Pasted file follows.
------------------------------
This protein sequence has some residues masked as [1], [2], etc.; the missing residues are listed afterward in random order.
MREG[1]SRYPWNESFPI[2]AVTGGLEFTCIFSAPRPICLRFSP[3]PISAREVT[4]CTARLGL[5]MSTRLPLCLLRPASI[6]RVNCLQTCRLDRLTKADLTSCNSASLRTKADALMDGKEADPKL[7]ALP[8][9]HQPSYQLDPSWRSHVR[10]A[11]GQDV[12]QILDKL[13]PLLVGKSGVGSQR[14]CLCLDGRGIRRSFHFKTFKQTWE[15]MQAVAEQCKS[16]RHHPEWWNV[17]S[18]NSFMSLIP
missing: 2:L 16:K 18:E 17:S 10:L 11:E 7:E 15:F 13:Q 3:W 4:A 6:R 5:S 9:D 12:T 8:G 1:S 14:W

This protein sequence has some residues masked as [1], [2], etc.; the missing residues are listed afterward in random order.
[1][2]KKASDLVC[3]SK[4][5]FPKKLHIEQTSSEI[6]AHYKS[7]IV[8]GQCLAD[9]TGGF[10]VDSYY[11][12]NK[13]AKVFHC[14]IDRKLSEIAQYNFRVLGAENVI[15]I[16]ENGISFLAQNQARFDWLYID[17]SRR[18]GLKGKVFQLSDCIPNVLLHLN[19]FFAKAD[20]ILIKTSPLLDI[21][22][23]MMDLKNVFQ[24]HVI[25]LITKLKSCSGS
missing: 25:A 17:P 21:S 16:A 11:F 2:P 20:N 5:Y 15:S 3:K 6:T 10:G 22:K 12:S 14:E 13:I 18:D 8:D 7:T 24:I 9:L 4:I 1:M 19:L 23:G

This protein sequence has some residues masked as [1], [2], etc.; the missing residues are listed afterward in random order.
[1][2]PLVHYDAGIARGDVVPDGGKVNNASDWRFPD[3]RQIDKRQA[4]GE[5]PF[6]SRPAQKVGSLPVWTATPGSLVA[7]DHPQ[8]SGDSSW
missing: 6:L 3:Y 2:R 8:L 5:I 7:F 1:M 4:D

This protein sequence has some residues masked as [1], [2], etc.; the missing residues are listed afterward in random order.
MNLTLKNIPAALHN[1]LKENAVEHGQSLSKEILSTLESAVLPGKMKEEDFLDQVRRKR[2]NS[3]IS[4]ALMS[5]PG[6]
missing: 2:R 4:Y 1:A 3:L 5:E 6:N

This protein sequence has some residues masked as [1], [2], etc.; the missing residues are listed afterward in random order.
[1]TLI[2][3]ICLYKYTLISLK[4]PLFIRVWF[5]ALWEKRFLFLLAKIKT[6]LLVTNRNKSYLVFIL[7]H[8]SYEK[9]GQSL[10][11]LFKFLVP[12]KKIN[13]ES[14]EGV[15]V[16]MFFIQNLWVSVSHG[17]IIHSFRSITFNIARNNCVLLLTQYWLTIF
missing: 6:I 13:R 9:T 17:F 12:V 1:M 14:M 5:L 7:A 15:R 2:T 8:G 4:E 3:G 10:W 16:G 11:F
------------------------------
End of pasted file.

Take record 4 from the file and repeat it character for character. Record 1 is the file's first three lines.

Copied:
This protein sequence has some residues masked as [1], [2], etc.; the missing residues are listed afterward in random order.
MNLTLKNIPAALHN[1]LKENAVEHGQSLSKEILSTLESAVLPGKMKEEDFLDQVRRKR[2]NS[3]IS[4]ALMS[5]PG[6]
missing: 2:R 4:Y 1:A 3:L 5:E 6:N